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The Big Disconnect: Protecting Childhood and Family Relationships in the Digital Ageby Catherine Steiner Adair
Synopses & Reviews
Have iPads replaced conversation at the dinner table?
What do infants observe when their parents are on their smartphones?
Should you be your child's Facebook friend?
As the focus of family has turned to the glow of the screen—children constantly texting their friends, parents working online around the clock—everyday life is undergoing a massive transformation. Easy availability to the Internet and social media has erased the boundaries that protect children from the unsavory aspects of adult life. Parents often feel they are losing a meaningful connection with their children. Children are feeling lonely and alienated. The digital world is here to stay, but what are families losing with technology's gain?
As renowned clinical psychologist Catherine Steiner-Adair explains, families are in crisis around this issue, and even more so than they realize. Not only do chronic tech distractions have deep and lasting effects, but children desperately need parents to provide what tech cannot: close, significant interactions with the adults in their lives. Drawing on real-life stories from her clinical work with children and parents, and her consulting work with educators and experts across the country, Steiner-Adair offers insights and advice that can help parents achieve greater under-standing, authority, and confidence as they come up against the tech revolution unfolding in their living rooms.
We all know that deep connection with the people we love means everything to us. It's time to look with fresh eyes and an open mind at the disconnection we are experiencing from our extreme device dependence. It's never too late to put down the iPad and come to the dinner table.
"In a book that should be required reading for all parents, Steiner-Adair examines the extraordinary negative impact of the digital revolution on parents and children. A practicing clinical psychologist and parent, Steiner-Adair shares cautionary tales from her work with children and adolescents, families, and schools, as well as the work of her colleagues. Her deepest concern lies with parents who, because of their use of technology (smart phones, iPad's, the Internet), are distracted from their children at moments when they would otherwise have been engaged. From birth, babies sense this distraction, so she suggests that parents 'follow the consensus of expert medical, scientific, psychological, and other child development opinion to leave tech out of your baby's life for the first twenty-four months.' She sounds the alarm consistently throughout her book. Preschool-age children have told her 'how disheartening it is to have to vie for their parent's attention and often come in second' to technology. She ties the 'dramatic rise' in ADD/ADHD diagnoses to the 'negative effects of media and screen play on children's self-regulation, attention, aggressive behaviors, sleep, and play patterns.' In addition to discussing examples of cyberbullying, she explores tweens and teens' lack of real-life connections as they conduct more of their social lives online. Throughout this highly readable study, Steiner-Adair offers sound and sympathetic advice regarding this unprecedented 'revolution in the living room.' Agent: Kim Witherspoon, InkWell Management. (Aug.)" Publishers Weekly (Starred Review) Copyright PWxyz, LLC. All rights reserved.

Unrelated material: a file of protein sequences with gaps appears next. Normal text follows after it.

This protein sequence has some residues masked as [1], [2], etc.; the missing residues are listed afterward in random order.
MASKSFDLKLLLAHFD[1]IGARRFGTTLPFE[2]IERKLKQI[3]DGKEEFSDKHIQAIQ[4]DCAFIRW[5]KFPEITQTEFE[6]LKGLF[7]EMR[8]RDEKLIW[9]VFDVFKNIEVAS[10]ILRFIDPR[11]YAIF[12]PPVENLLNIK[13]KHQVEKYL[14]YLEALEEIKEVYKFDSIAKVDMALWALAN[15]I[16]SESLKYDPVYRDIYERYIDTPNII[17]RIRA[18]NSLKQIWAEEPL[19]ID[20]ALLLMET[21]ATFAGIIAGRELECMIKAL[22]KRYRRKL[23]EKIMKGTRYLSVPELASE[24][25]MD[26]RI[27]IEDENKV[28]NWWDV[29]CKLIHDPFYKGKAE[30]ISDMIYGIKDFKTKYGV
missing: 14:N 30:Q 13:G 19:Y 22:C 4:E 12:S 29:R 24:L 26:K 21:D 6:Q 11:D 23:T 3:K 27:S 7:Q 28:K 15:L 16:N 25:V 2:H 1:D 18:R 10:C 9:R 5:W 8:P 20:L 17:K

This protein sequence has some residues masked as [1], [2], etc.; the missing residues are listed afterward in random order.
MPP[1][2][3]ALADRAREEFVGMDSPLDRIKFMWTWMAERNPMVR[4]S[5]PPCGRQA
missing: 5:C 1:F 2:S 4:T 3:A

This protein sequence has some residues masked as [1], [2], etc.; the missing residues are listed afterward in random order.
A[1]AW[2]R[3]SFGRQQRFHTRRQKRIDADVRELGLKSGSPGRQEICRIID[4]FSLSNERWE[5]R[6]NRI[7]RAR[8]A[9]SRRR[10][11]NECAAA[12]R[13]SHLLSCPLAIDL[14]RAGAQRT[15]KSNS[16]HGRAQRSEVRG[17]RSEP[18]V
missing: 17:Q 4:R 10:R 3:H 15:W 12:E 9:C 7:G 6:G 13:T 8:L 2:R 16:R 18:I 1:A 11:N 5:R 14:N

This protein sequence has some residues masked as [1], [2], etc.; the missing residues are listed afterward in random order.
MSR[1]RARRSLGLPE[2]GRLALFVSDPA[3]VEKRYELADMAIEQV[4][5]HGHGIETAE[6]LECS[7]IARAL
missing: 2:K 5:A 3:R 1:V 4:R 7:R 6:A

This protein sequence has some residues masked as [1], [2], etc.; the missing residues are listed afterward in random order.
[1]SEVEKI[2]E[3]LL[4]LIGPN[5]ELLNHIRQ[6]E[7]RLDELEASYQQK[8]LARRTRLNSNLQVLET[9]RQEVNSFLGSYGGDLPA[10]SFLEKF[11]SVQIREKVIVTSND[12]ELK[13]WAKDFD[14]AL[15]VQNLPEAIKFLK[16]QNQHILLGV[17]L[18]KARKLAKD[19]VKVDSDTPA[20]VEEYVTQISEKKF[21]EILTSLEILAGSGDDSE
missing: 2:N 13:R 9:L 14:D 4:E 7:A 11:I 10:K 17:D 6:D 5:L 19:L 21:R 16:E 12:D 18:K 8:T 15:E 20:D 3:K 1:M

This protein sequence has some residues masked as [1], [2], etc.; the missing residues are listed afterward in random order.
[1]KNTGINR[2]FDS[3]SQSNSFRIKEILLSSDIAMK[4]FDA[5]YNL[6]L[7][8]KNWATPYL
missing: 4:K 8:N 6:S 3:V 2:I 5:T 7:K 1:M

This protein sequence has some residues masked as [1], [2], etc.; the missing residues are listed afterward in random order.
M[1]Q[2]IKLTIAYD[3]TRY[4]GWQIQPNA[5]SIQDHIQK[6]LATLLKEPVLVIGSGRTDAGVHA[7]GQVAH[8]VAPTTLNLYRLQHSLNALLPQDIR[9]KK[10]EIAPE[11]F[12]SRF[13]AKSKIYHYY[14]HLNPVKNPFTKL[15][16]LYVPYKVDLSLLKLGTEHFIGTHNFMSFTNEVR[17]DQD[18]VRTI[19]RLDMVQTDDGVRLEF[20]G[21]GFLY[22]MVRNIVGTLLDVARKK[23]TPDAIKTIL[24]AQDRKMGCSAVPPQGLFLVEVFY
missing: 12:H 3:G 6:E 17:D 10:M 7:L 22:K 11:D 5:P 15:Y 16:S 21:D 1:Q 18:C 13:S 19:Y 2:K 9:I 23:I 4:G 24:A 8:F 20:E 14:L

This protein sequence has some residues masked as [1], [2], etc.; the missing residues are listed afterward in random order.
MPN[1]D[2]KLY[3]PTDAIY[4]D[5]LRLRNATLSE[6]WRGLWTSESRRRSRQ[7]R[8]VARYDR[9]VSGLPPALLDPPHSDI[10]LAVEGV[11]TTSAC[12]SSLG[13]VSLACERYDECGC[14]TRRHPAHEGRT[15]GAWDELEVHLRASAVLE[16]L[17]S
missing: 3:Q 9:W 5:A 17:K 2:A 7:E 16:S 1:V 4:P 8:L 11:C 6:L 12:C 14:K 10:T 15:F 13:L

By the beloved and wildly popular host of the PBS Kids show Dinosaur Train, here is the book every parent needs: a rousing call to connect our kids to the natural world, filled with tips and advice.
From the beloved host of PBS Kids’ Dinosaur Train, an easy-to-use guide for parents, teachers, and others looking to foster a strong connection between children and nature, complete with engaging activities, troubleshooting advice, and much more
American children spend four to seven minutes a day playing outdoors—90 percent less time than their parents did. Yet recent research indicates that experiences in nature are essential for healthy growth. Regular exposure to nature can help relieve stress, depression, and attention deficits. It can reduce bullying, combat illness, and boost academic scores. Most critical of all, abundant time in nature seems to yield long-term benefits in kids’ cognitive, emotional, and social development.
Yet teachers, parents, and other caregivers lack a basic understanding of how to engender a meaningful, lasting connection between children and the natural world. How to Raise a Wild Child offers a timely and engaging antidote, showing how kids’ connection to nature changes as they mature.
Distilling the latest research in multiple disciplines, Sampson reveals how adults can help kids fall in love with nature—enlisting technology as an ally, taking advantage of urban nature, and instilling a sense of place along the way.
About the Author
Catherine Steiner-Adair, EdD, is an internationally recognized clinical psychologist, school consultant, author, and speaker. She maintains a private practice in Massachusetts, is a clinical instructor in the Department of Psychiatry at Harvard Medical School and an associate psychologist at McLean Hospital, and speaks worldwide to numerous audiences, including educators, health professionals, PTAs, religious groups, corporations, and nonprofit organizations.
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